March 2016

Weekly letters to my constituents

Caroline in Parliament

March 2016

March 18th 2016

Last Saturday residents in Swaythling may have seen me on Stoneham Way cleaning for the Queen for the second weekend in a row. I joined local Councillors and volunteers for the annual Swaythling clean up.  This year we collected 8 large sacks of litter and had the chance to chat to local residents who were extremely appreciative of our efforts. Following this I joined hundreds of Romsey residents for the annual Reminiscences of Romsey event, organised by the Romsey Test Rotary Club. It was  fascinating to see photographs of so many momentous events in the Market Place, between 1940 and 1980, including some that I remember.  Mountbatten School junior choir performed some wonderful numbers for us all and I very much enjoyed the demonstration by Canine Partners.

This week is National Apprenticeship Week and as part of the celebrations I again hosted the YMCA Training Apprenticeship Awards. I am a huge proponent of apprenticeships having seen first-hand the amazing progress young people can make when given an opportunity. The ceremony focused on the many success stories of YMCA-backed apprentices and best practice examples for other businesses who are considering taking on an apprentice. 

Of course this week is budget week and although I was disappointed not to get in with a question I had on the order paper for DfID questions, I had good news a short while later.  The Chancellor has given the green light for funding for  a new dedicated emergency and trauma department for children at  Southampton General Hospital. This is a wonderful step forward for local people, many of whom will have children and be all too familiar with trips to A&E. 


March 11th 2016

I was pleased to be able to join the Romsey Lions to clean for the Queen on Saturday as part of Her Majesty’s 90th birthday celebrations. I know many constituents joined events across Romsey and Southampton North and I look forward to taking part in further street cleaning efforts this coming weekend.

During BBC School report week I always try to help as many children as possible with their journalistic endeavours and this week was no different. I met a number of budding young journalists and discussed a wide range of subjects. Projects like this are an excellent way for young people to learn communication skills which are essential to working life and I was encouraged to see so many eloquent pupils asking genuinely interesting questions.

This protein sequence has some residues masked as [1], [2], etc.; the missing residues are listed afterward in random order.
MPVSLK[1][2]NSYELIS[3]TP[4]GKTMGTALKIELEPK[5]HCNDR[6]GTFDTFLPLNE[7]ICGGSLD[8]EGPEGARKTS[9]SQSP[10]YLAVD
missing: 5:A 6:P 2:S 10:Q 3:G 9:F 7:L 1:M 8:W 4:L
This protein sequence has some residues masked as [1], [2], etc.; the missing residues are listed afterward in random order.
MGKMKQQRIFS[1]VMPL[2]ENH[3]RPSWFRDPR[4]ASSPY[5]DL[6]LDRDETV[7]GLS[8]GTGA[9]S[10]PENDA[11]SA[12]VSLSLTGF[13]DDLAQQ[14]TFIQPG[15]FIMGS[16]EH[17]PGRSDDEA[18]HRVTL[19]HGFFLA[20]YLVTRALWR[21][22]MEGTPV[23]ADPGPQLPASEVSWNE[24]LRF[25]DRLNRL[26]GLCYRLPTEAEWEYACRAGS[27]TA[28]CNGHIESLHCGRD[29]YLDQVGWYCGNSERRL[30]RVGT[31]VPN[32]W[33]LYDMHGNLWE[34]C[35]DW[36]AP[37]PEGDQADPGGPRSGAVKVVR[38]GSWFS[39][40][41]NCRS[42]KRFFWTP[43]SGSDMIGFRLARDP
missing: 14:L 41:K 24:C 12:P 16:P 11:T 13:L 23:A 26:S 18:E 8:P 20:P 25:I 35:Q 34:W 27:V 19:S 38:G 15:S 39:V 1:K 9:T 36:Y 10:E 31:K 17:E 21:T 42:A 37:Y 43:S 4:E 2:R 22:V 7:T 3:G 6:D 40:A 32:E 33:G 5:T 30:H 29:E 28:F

It was also International Women’s Day on Tuesday and as part of my role as Chair of the Speakers Advisory Committee on Works of Art I had the opportunity to attend a lecture by Dr Susan Cohen on Eleanor Rathbone – who served as an independent MP from 1929-1946. She was a very determined and forceful individual who will be remembered for securing family allowance.

On Wednesday I led a debate in Westminster Hall on BT service standards. We all experience the occasional frustration of being ‘cut-off’ from the world with no communications, however I hear from constituents on a regular basis regarding problems they face in securing a working telephone line. Many of these problems are in the rural areas where using a mobile phone as an alternative is an impossibility. Almost without exception the company they are complaining about is BT.

This weekend is the fabulous Reminiscences of Romsey event, hosted by the Romsey Test Rotary Club at the Crosfield Hall. I fear I may be fresh from some more litter picking in Swaythling, but I will be there to join many local residents for an afternoon of entertainment.


March 4th 2016

I am sure many readers will have seen coverage regarding the proposed ‘Solent Combined Authority’ which would potentially merge Portsmouth and Southampton City Councils and would include a number of district councils in between, including Eastleigh, Fareham and the Isle of Wight. This might create an authority with an elected mayor and around forty elected councillors, almost totally urban in nature, right on our doorstep and potentially with extensive powers. 

There has been a great deal of weight put behind this project by the Leaders of Portsmouth and Southampton, but it is only right that Hampshire MPs should carefully consider the impact this might have on our constituents. The “duty to co-operate” with neighbouring authorities will undoubtedly affect Test Valley, Winchester and the New Forest, not to mention the fiscal impact this could have on the rest of Hampshire. 

Many of my constituents raise concerns about strategic planning on a regular basis, and it is something over which I certainly have no direct control. But a directly elected Mayor, for an urban area, which is already seeking to push development into Test Valley, might not be able to resist the temptation to look at our green gaps and deem them suitable for Portsmouth or Southampton overspill. The proposed ‘Solent Combined Authority’ could decide to extend their influence on planning matters along the borders of neighbouring districts, for example they could decide that, while there is no space in Portswood for a new housing estate, there is some space in North Baddesley, or Valley Park and propose to build there – almost certainly against the wishes of residents and local councillors. 

I simply cannot support any scheme which has the potential to negatively affect the people of Romsey and Southampton North and I am therefore asking the Government to look in more detail at the current proposals to ensure that any future Combined Authority in the area will be created in a way which will not pose a risk to neighbouring councils.


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